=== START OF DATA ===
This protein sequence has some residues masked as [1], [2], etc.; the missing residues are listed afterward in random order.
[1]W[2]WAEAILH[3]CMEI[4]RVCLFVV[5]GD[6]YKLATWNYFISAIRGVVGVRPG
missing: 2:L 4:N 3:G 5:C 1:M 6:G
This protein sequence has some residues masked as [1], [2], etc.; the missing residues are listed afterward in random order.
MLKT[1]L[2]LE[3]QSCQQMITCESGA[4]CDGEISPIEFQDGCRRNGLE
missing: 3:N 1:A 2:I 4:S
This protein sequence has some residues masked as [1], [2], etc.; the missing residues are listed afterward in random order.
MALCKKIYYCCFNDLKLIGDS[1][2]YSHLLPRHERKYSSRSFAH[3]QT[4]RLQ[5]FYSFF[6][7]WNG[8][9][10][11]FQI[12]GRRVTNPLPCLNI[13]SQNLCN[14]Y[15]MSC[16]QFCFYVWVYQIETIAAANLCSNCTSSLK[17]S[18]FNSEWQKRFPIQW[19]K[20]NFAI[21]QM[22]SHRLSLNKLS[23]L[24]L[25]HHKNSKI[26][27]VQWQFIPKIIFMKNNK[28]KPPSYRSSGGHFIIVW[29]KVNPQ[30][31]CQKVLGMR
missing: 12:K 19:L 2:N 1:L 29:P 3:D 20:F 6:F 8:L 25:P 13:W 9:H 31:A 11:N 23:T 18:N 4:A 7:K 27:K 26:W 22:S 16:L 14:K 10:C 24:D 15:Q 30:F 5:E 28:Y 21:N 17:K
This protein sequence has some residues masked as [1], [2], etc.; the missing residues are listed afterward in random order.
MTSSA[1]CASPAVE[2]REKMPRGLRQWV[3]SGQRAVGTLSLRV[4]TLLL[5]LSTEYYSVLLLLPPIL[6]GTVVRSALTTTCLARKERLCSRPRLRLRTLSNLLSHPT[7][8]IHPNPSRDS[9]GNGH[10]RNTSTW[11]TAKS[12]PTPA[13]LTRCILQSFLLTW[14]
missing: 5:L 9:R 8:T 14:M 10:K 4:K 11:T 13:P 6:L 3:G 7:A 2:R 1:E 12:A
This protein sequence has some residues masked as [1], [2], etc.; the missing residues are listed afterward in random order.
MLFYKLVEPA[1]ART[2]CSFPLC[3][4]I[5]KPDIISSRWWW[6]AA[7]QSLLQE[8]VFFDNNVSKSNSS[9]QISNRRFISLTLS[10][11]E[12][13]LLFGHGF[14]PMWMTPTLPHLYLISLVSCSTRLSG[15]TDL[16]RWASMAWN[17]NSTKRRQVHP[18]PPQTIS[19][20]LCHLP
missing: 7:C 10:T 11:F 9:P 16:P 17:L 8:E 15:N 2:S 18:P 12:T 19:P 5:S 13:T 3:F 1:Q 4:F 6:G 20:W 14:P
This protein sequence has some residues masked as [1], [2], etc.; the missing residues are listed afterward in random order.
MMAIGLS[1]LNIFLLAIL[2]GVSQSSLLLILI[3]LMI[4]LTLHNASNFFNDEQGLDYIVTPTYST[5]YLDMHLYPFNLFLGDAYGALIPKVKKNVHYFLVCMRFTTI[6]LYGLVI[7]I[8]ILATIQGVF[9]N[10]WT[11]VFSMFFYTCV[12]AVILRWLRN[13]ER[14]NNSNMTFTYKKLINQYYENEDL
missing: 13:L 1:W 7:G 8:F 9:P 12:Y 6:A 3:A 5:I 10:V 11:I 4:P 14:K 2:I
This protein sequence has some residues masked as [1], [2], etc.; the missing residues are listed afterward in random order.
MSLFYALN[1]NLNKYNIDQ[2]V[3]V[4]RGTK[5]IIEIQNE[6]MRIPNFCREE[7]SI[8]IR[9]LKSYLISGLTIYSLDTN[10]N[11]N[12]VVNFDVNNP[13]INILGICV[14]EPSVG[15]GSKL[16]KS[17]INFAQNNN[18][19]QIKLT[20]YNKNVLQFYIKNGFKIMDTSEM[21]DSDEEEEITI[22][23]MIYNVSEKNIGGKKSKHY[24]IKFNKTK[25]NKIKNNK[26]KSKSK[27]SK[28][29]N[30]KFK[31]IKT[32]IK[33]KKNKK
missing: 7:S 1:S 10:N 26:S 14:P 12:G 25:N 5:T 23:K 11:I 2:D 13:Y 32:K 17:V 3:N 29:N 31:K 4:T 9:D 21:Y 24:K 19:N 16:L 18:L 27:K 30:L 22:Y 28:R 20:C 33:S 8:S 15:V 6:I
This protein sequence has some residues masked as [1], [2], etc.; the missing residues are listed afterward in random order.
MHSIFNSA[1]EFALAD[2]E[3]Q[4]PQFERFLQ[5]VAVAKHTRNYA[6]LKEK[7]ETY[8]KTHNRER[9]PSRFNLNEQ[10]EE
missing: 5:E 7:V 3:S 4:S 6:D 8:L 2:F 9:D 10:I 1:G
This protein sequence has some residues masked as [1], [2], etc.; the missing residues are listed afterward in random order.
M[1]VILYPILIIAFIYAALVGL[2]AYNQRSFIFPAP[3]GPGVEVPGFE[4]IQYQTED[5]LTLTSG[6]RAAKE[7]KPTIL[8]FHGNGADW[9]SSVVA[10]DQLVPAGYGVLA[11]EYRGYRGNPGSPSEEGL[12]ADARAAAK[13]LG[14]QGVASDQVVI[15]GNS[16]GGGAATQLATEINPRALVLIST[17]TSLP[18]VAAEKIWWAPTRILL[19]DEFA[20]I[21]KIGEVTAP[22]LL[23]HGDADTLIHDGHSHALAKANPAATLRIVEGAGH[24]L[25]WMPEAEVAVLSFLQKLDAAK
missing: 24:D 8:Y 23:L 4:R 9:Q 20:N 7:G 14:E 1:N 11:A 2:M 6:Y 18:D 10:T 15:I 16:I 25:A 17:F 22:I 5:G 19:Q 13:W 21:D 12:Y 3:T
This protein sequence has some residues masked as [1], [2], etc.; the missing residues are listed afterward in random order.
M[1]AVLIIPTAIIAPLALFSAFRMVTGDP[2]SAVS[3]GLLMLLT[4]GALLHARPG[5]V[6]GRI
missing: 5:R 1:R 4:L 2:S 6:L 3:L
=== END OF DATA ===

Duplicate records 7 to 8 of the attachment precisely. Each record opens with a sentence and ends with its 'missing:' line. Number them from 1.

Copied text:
This protein sequence has some residues masked as [1], [2], etc.; the missing residues are listed afterward in random order.
MSLFYALN[1]NLNKYNIDQ[2]V[3]V[4]RGTK[5]IIEIQNE[6]MRIPNFCREE[7]SI[8]IR[9]LKSYLISGLTIYSLDTN[10]N[11]N[12]VVNFDVNNP[13]INILGICV[14]EPSVG[15]GSKL[16]KS[17]INFAQNNN[18][19]QIKLT[20]YNKNVLQFYIKNGFKIMDTSEM[21]DSDEEEEITI[22][23]MIYNVSEKNIGGKKSKHY[24]IKFNKTK[25]NKIKNNK[26]KSKSK[27]SK[28][29]N[30]KFK[31]IKT[32]IK[33]KKNKK
missing: 7:S 1:S 10:N 26:S 14:P 12:G 25:N 5:T 23:K 11:I 2:D 13:Y 32:K 17:V 3:N 29:N 31:K 4:T 9:D 21:Y 24:K 19:N 16:L 18:L 27:K 30:L 22:Y 28:R 20:C 33:S 8:S 15:V 6:I
This protein sequence has some residues masked as [1], [2], etc.; the missing residues are listed afterward in random order.
MHSIFNSA[1]EFALAD[2]E[3]Q[4]PQFERFLQ[5]VAVAKHTRNYA[6]LKEK[7]ETY[8]KTHNRER[9]PSRFNLNEQ[10]EE
missing: 5:E 7:V 3:S 4:S 6:D 8:L 2:F 9:D 10:I 1:G